Standing Firm For Faith: A Black Muslim Woman in Corporate America

April 1st, 2019. My first day at my new job as a software engineer at a small company in downtown Minneapolis. From early in my college career, it became painfully clear to me that little to no diversity existed within the technology field. As a Muslim Black woman, I’ve had classes where I was the only woman and other classes where I was the only Muslim, but none of that fully prepared me for what was to come. At my first morning stand-up meeting, I was the first one in the room, watching as my new coworkers began to slowly trickle in. As the room began to fill up, something immediately stuck out to me: I was the only woman, the only Black person, and the only Muslim. All three. All of my coworkers were white men, with the exception of one Asian man.

After what felt like a scene from Hidden Figures, I returned to my cubicle and began to dwell on the one thought that anyone in my position would contemplate, the same familiar thought I had during some of my undergrad classes: “What the heck am I doing here?” I began weighing the pros and cons: “I’ve never seen my parents happier.” “Someone has to be the first, right?” “I’m holding the door open for others to follow.” This train of thought went on for hours.


A month and a half went by and I, by the will of Allah (SWT) Himself, found the power to push myself out of bed every morning, sit through my hour-long commute, and catch the early-bird parking discount in the ramp across the street.

My tasks were starting to make sense, although the daily stand-up meetings never really got easier, resulting in a daily dose of discomfort. Thankfully, all of my coworkers were kind, helpful, and respectful—until one day I overheard one of them talking. I was in my cubicle when I decided it was time to pray Duhur. Halfway through my prayer, I heard two words that immediately snatched my attention from my prayer and redirected it toward the conversation: “Islamic terrorism.” The older white man who said it very loudly then said: “oh sh*t she’s Muslim,” in what I assume was intended to be a whisper—apparently remembering that yes, the one and only Black Hijabi who works here, at this very small company, is in fact a Muslim and probably heard him considering that these paper-thin cubicles are uncovered from the top. I really thought he’d stop there after stumbling upon this realization, but instead he continued. He went on to mention 9/11 and made a comparison between the hero who stopped the Colorado school shooter “because he sensed what was coming” to the same instinct in coming across “Islamic-looking people” on an airplane. Once I finished praying, I sat back in my chair, doing everything in my power to calm what was now my boiling blood.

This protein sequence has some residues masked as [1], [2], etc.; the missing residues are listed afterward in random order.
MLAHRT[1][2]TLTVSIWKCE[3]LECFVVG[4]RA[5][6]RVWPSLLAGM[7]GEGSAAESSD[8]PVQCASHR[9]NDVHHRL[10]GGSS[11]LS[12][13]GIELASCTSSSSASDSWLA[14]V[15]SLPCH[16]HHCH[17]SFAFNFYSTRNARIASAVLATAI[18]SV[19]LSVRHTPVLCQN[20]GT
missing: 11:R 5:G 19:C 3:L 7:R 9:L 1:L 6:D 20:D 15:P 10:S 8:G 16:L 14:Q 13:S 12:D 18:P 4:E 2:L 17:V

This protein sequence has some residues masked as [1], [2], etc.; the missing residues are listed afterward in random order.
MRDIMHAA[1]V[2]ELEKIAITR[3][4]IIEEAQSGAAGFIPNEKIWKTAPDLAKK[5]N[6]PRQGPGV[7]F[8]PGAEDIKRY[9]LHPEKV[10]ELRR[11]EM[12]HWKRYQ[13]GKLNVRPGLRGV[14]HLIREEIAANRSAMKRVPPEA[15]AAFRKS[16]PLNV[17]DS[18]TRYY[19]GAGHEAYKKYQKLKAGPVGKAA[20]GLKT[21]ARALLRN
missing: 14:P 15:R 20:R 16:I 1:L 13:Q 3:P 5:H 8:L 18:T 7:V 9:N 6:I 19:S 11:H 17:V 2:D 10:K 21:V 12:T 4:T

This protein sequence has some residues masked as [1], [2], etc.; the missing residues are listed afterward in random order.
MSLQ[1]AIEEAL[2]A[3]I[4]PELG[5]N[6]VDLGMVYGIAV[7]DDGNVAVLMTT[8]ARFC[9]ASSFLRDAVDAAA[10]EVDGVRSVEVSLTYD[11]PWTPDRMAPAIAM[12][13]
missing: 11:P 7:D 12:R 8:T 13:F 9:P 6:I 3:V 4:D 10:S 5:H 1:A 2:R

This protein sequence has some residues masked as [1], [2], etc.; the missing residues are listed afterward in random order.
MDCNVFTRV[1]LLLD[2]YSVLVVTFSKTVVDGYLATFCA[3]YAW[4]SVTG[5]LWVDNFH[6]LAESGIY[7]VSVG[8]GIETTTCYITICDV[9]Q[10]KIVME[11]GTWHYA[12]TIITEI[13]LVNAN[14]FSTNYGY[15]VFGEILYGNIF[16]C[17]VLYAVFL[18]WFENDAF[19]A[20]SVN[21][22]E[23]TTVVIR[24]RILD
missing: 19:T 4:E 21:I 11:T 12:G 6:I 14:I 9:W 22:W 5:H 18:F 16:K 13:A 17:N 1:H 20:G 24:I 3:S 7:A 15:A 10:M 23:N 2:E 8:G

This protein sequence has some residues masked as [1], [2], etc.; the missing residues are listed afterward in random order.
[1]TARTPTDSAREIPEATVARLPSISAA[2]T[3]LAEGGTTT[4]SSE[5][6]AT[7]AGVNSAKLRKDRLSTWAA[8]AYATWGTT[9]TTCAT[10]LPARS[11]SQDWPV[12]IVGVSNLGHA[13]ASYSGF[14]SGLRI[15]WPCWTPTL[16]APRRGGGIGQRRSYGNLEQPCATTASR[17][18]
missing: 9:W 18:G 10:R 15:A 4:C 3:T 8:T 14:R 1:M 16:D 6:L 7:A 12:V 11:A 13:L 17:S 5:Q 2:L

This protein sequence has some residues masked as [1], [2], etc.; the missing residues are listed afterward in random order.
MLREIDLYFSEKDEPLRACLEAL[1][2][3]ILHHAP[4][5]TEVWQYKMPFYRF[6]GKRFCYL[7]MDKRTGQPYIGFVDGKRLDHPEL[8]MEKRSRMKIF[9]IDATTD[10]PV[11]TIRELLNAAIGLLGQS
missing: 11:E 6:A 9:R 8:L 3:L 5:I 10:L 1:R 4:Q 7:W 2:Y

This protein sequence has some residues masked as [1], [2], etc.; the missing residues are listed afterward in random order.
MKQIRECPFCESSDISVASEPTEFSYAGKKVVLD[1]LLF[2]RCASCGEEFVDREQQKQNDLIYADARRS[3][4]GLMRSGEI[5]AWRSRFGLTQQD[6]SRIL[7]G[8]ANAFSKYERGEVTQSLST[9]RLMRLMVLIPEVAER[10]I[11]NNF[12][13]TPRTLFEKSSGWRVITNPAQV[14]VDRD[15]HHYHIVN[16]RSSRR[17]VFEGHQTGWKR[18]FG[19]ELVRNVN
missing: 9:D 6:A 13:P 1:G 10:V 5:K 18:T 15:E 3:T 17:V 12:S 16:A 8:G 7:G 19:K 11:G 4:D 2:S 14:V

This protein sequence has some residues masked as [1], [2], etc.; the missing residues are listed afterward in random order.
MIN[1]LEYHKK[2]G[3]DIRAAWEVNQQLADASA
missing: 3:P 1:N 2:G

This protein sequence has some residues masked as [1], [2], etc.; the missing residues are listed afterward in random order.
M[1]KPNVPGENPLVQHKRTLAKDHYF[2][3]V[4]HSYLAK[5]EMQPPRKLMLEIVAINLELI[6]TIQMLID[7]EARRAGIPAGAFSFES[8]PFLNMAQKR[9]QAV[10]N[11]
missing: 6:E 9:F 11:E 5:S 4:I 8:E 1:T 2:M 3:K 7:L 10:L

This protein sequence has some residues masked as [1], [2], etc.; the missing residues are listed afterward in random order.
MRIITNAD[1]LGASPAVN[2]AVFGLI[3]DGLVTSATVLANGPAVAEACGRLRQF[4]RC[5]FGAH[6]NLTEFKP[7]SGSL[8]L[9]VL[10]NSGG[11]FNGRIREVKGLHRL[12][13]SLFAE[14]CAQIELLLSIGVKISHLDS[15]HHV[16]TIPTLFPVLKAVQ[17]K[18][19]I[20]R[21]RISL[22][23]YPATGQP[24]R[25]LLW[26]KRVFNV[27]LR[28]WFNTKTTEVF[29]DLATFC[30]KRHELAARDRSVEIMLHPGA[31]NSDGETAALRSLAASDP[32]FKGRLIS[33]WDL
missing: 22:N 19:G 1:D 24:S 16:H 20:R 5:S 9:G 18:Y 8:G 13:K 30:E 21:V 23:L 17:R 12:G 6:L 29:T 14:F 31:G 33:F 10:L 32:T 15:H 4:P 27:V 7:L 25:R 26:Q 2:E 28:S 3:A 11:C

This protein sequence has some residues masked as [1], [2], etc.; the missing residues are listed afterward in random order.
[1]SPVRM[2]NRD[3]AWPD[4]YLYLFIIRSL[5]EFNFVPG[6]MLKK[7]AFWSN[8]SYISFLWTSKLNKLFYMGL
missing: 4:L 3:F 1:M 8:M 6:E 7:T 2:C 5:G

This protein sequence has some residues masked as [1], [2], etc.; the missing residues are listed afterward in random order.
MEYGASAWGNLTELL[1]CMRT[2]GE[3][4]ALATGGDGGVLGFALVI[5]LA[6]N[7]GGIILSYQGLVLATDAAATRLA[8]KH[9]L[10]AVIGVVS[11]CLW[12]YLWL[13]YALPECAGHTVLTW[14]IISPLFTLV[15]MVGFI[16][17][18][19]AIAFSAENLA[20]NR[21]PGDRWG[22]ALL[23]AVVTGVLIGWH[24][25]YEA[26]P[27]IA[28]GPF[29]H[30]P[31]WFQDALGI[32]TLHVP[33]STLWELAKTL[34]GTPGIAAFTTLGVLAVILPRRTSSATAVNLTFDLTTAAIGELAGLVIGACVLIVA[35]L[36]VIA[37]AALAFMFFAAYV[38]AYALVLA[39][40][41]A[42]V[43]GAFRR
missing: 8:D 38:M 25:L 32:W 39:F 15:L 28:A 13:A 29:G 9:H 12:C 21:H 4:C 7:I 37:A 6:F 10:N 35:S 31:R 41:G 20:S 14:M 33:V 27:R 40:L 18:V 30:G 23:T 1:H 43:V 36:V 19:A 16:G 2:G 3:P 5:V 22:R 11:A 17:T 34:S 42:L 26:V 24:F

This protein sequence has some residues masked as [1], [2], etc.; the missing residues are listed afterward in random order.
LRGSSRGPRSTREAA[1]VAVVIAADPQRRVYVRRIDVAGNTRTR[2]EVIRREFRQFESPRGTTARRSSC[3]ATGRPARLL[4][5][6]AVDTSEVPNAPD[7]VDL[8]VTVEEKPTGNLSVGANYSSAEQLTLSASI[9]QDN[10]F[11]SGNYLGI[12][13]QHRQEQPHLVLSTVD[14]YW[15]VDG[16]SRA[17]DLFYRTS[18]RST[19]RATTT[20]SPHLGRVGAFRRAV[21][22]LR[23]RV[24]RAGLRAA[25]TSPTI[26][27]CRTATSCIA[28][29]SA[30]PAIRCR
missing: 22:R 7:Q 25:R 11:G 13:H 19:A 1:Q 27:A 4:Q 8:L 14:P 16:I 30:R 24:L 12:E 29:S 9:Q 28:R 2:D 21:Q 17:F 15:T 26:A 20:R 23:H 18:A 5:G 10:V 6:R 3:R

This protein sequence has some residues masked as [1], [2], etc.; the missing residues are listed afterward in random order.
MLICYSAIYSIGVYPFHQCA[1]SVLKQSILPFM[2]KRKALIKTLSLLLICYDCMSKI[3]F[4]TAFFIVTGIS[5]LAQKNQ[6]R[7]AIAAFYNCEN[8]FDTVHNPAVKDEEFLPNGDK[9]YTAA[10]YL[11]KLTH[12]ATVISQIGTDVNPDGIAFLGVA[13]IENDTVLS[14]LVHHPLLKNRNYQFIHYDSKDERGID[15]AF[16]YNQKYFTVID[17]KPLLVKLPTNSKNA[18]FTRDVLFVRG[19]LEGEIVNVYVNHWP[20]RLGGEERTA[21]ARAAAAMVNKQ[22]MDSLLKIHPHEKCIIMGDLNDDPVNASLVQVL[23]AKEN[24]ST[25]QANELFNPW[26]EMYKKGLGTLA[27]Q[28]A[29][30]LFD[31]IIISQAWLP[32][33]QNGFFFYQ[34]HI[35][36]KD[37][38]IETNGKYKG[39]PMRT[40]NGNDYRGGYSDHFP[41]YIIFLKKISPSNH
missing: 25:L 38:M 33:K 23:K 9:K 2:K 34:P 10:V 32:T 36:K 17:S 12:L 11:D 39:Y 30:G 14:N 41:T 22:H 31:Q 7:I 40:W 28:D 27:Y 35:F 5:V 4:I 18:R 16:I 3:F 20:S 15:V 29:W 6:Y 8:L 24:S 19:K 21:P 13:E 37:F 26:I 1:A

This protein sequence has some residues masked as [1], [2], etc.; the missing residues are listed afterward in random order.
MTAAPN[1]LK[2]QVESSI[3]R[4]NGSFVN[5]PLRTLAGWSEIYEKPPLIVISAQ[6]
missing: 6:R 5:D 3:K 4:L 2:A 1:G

It was Ramadan. I was fasting. We’re taught that fasting means more than simply refraining from food and water. It means improving ourselves in every aspect of our lives, which by default meant controlling my anger.

I reminded myself of something that Imam Omar Suleiman once said: “We are ambassadors of the Prophet Muhammad PBUH.” That comes with great responsibility, considering how amazing he was in character, mannerism, and resilience—and with that reminder I remained calm. I texted my friend about what happened, and by the end of our conversation, I had made my decision: I was going to say something.